Thomas Holbrook II | The *Nixed Report
Growing up, we all had our favorite past times. Some played baseball, while others played video games. My favorite activity revolved around the latter, and one of my favorite consoles was the Super Nintendo Entertainment System.
Final Fantasy Mystic Quest, The Legend of Zelda: A Link to the Past, Super Metroid, and Super Castlevania IV were among my favorite games. The bad news is that the older the hardware becomes, the more likely it is to fail.
This is where emulation comes into play.
As it turns out, most console emulators will only be just accurate enough for the games to be playable. According to Byuu, who wrote quite an informative piece on Ars Technica:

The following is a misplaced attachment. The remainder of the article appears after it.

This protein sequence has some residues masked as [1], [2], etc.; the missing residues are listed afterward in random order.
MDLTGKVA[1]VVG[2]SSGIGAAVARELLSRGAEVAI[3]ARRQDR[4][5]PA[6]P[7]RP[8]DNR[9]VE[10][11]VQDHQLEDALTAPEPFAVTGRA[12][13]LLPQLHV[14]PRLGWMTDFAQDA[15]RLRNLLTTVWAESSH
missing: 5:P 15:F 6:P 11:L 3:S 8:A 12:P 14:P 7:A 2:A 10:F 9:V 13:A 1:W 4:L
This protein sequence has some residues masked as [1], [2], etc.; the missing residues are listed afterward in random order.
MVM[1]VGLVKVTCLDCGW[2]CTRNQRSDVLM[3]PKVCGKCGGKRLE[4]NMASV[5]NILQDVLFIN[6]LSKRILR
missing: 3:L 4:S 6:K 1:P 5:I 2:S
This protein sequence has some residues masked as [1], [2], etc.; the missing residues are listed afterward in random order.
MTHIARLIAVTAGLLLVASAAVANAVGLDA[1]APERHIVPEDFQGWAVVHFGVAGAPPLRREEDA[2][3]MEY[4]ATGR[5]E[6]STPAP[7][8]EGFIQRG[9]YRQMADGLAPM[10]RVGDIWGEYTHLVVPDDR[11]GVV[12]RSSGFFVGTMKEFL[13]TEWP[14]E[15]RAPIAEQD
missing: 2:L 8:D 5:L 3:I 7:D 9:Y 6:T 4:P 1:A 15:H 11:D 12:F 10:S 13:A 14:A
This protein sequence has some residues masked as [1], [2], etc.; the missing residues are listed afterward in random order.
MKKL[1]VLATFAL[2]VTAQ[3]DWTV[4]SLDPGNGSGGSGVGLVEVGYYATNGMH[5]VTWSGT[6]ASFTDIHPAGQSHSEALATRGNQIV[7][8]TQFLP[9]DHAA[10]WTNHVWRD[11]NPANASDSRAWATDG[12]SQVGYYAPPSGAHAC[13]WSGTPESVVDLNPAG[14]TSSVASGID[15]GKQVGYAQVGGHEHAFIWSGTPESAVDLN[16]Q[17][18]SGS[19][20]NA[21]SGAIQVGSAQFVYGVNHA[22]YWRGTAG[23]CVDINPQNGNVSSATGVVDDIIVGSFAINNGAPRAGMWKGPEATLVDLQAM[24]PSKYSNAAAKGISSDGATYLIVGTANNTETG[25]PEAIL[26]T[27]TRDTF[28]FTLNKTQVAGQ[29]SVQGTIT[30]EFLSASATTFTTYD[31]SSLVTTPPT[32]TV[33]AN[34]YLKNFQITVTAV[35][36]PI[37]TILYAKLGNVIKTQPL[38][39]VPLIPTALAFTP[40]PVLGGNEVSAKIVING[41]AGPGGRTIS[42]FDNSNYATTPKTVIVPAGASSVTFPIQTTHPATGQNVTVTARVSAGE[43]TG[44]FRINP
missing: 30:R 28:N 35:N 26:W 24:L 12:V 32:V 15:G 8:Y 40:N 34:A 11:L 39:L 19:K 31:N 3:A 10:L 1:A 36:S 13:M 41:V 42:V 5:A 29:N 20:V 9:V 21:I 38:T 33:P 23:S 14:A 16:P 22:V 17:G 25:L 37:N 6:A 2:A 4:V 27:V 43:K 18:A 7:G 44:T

These days, the most dominant emulators are Nestopia and Nintendulator, requiring 800MHz and 1.6GHz, respectively, to attain full speed. The need for speed isn’t because the emulators aren’t well optimized: it’s because they are a far more faithful recreation of the original NES hardware in software.
Now compare these to the older N64 emulator, UltraHLE, whose system requirements were a meager 350MHz Pentium II system. To the casual observer, it can be quite perplexing to see Mario 64 requiring less processing power than the original Mario Bros.
My experience in emulation is in the SNES field, working on the bsnes emulator. I adored the ideal behind Nestopia, and wanted to recreate this level of accuracy for the Super Nintendo. As it turns out, the same level of dedication to accuracy pushed requirements up into the 2-3GHz range, depending on the title.
Considering the hardware inside the SNES, requiring a high end computer makes sense. After all, one is mimicking an entire system in software. Byuu has since merged bsnes into a new project.